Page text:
DANIEL HOROWITZ, Consuming Pleasures: Intellectuals and Popular Culture in the Postwar World (Philadelphia: U of Pennsylvania P, 2012), xii + 491 pp. Reviewed by Günter Leypoldt

Amerikastudien / American Studies 59.3 (2014)



Almost from its eighteenth-century beginnings, the rise of a commercialized literary market has polarized critics into despisers and defenders—those who associate ‘mass culture’ with the mindless consumption of easy pleasures (in contrast to the emancipatory pleasures of a high-cultural aesthetic) and those who praise ‘popular culture’ for its down-to-earth connection with the soul of common folk (in contrast to an austere and detached avant-garde). Daniel Horowitz’s Consuming Pleasures, an intellectual history of post-WWII cultural criticism in the United States (in transatlantic perspective), seeks to historicize this dichotomy by tracing a shift from the despising to the defending attitude between the 1950s and the 1970s. He suggests that during this period “writers came to envision popular culture and consumer culture in fresh and provocative ways,” which led them to critique “cultural hierarchies and moralistic approaches to commercial culture” and to emphasize “playfulness and pleasure” (1) as legitimate goals of literary-aesthetic reception. It does not come as a surprise that the 1960s weakened some of the more rigid cultural hierarchies, but Horowitz contextualizes the shifting critical climate in a number of significant post-WWII developments: the social transitions that accompany the rise of consumer culture, the changing position of literary criticism as a source of cultural legitimacy within the humanities and social sciences, the tensions of political ideologies in the Cold War period, and an evolving sense of what it means to speak about the popular.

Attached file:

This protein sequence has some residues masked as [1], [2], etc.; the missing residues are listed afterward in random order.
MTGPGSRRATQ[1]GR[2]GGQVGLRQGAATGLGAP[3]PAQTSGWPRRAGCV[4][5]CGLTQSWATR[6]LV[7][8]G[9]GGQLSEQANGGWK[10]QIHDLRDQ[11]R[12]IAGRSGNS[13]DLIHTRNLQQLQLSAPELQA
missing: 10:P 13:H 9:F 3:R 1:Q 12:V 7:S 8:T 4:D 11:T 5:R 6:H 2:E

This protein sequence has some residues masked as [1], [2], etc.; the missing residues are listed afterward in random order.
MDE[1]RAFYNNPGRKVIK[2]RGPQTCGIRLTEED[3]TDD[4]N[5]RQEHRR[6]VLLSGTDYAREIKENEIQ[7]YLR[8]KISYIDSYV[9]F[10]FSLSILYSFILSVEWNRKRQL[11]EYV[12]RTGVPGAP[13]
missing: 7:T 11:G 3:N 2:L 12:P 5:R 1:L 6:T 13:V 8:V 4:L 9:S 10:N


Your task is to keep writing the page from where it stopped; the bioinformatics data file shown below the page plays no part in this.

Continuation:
Horowitz’s main interest lies in the changing views of consumption, an interest he pursued in two of his critically acclaimed earlier books. His study on The Morality of Spending: Attitudes towards the Consumer Society in America, 1875-1940 (Baltimore, 1985) showed how the economic transformation of the United States between the Gilded Age and WWII was accompanied by a profound dread of the commercialization of life: where an earlier generation of nineteenth-century social critics (from Tocqueville to Veblen) framed the moral dangers of money with images of a lower-class lack of restraint, early twentieth-century observers worried about how the rise of a consumer culture might reduce the American middle classes to passive followers of emotionally empty conventions. In The Anxieties of Affluence: Critiques of American Consumer Culture, 1939-1979 (Amherst, 2004), Horowitz then traced the intellectual’s suspicion of unrestrained consumption into the second half of the twentieth century. The present volume seems to be a companion piece of sorts, focusing on how the more traditional moralistic attitude of cultural consumption was gradually displaced by a “[p]ostmora[l]” sensibility, when between 1955 and 1975 “American writers shifted their attention from an emphasis on self-restraint to the achievement of satisfaction through commercial goods and experiences” (x).